How about taking a deep shot with Moss here? He'll strike at some point, right, or does Brady not have the time to let a deep play develop?


Damn, Wes Welker is just fearless over the middle. It is reminiscent of Troy Brown in his prime, except I don't remember ol' No. 80 taking the shots Welker takes. How does he get out of bed on Monday mornings?

Well, there it was - the deep shot for Moss, I mean. Damn near connected, too, except he couldn't quite hang on to what looked like about a 50-yard gain. Give the Eagles' DBs credit - they're not letting him beat them.

Third down . . , Welker . . . first down.

Dude, check it out - a Maroney sighting! He looks good, too, carrying the ball three times on this drive and hitting the holes with decisiveness rather than falling into his maddening Reggie Dupard happy-feet dance in the backfield. Perhaps sitting him out in the first half was all part of the plan rather than anything more sinister.

Wes Welker is just . . . well, he's just one hell of a football player. Taking a little screen pass from a pressured Brady at midfield, he turns upfield, ducks behind a beastly Stephen Neal block, and zips all the way to the Philly 4. He really does do all those Troy Brown things, doesn't he?

Now that is a wasted opportunity, one that will linger in the Patriots' minds should Philly somehow steal this game. On first down, a Moss touchdown was negated by an offensive pass interference call (which, to be honest, could be called on him much more often than it is). Brady, under siege, threw a pass behind Welker at the 5, and on third down he was hurried and underthrew Watson. It's to Stephen Gostkowski's credit that we assume the three points whenever he trots onto the field within reasonable range, but he hooked this one from 32 yards, and what should have been a 10-point lead is stalled at 3.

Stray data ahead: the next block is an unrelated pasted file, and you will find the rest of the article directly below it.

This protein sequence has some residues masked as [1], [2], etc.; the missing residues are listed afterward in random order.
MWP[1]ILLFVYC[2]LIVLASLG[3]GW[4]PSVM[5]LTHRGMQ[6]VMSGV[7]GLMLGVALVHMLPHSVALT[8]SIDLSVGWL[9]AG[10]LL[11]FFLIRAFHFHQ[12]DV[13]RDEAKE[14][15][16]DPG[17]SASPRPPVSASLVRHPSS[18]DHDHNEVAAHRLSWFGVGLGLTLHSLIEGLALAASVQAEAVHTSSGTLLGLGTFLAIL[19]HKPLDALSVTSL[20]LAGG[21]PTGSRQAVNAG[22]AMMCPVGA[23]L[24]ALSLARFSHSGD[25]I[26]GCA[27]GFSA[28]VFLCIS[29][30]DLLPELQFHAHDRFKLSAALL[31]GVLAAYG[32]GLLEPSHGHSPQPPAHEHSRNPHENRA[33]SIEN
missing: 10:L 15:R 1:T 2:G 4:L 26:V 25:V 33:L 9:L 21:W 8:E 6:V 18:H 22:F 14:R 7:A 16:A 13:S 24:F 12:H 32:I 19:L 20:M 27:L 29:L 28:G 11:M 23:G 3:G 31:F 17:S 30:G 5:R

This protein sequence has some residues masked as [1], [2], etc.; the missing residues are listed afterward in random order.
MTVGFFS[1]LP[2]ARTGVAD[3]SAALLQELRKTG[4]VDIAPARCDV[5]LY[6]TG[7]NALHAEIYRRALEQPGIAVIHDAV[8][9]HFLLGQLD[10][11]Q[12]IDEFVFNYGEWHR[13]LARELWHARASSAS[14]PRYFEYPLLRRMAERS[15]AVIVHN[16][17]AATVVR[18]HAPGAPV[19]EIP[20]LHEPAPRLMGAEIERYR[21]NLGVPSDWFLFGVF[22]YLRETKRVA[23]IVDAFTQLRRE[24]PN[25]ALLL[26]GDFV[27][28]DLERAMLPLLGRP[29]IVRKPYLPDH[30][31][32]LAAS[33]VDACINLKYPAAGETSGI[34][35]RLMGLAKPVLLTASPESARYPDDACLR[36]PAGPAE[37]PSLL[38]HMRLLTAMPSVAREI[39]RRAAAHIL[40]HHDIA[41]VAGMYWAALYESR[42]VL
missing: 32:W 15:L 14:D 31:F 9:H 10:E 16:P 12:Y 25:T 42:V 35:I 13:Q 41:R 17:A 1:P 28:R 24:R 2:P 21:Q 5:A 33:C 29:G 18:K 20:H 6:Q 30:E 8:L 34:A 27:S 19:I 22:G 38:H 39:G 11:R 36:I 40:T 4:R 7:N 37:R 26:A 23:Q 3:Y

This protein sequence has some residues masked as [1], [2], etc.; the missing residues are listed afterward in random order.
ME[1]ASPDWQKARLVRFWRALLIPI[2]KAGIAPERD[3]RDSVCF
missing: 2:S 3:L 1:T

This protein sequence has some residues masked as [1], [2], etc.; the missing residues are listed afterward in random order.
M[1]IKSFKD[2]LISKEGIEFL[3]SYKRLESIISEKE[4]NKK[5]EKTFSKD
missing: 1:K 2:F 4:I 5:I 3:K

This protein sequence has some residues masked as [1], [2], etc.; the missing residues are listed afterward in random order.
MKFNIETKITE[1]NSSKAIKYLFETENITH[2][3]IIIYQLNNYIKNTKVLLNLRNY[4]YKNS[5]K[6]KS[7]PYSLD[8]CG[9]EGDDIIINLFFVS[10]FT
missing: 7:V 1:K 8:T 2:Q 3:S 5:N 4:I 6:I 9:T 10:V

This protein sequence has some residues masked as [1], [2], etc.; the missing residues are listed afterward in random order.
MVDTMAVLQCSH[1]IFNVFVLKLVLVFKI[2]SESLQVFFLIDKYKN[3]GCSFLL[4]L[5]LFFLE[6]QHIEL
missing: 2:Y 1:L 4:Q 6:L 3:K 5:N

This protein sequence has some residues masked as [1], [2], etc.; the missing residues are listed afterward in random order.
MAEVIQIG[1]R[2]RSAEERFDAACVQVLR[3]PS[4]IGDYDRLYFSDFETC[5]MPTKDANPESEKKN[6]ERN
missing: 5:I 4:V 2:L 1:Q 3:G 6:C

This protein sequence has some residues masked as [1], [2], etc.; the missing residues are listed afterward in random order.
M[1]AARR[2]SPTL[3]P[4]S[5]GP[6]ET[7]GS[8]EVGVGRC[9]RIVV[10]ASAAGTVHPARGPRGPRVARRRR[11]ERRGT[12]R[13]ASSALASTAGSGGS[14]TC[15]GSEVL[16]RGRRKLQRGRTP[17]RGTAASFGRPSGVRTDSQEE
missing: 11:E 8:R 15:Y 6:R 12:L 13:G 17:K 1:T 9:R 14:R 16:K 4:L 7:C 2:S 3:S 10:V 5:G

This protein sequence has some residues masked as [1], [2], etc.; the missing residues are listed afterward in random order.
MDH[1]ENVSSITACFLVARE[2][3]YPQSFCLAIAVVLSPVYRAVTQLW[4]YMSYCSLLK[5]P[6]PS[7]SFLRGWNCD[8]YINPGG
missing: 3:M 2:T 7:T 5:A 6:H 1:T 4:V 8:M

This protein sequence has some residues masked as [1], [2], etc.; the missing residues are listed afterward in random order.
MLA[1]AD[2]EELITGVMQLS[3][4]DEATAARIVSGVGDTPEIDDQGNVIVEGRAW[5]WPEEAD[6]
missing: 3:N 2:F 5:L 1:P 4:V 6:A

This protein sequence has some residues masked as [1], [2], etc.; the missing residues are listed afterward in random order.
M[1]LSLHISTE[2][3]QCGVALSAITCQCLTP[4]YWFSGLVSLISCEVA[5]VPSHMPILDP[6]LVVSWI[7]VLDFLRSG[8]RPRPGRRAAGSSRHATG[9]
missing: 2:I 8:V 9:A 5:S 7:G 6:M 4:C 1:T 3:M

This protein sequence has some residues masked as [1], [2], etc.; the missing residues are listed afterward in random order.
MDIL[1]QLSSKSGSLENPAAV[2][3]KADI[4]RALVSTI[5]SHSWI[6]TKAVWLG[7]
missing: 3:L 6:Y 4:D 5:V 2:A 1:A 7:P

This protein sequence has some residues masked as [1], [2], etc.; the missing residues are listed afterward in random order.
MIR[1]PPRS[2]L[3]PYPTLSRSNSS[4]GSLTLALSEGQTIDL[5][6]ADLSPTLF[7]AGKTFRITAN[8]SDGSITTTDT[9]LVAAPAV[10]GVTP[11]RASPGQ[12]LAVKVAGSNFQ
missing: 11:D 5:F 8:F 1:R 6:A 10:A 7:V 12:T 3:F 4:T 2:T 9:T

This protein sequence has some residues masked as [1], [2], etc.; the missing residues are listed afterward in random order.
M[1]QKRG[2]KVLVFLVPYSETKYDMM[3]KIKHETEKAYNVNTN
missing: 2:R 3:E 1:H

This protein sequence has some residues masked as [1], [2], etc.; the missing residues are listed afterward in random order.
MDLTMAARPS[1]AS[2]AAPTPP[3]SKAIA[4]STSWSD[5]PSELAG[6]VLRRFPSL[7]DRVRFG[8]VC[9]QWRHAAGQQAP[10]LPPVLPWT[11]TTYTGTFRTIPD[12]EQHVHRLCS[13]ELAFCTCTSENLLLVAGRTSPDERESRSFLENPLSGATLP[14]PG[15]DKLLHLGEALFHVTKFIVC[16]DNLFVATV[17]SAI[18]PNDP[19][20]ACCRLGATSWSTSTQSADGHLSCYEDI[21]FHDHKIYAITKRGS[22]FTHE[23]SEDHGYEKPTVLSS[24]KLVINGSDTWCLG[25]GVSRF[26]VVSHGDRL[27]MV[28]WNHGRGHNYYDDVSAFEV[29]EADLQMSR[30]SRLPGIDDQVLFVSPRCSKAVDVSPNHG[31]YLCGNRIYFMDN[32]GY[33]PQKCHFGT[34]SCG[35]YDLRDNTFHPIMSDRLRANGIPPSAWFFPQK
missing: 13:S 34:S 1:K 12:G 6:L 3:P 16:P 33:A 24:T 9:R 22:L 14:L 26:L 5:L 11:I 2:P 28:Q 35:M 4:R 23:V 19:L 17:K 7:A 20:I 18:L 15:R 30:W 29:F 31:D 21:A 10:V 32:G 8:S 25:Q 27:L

I'm not convinced Feeley is even an average quarterback - although considering what constitutes a starting QB these days, I might be selling him short - but I will say that he's playing better tonight than I've seen Donovan McNabb play in quite some time. Philly fans can have a quarterback controversy if they want one.

Michaels: "The Patriots find themselves in a dogfight." (Pause.) "Sorry, poor choice of words." And somewhere, a single tear rolls down Michael Vick's cheek as he snuggles his affectionate new roommate Bubba.

Sorry, no time for jokes. Philly is driving again, and as Madden points out, the Patriots are doing a poor job covering the in-cuts of the Eagles' receivers. Philly may well take the lead here, and at the least Gostkowski's lousy kick looms large.

Third and four at the Pats' 8. Huge, huge play. . . gotta be Westbrook, right?

Nope. Ten plays (all passes, Michaels points out) and 78 yards after the drive began, Feeley hits Reggie Brown on - you guessed it - an inside pattern, and the Eagles take a 28-24 lead. I feel like I'm watching a Pete Carroll team right now, with Randall Gay playing the role of Chris Canty.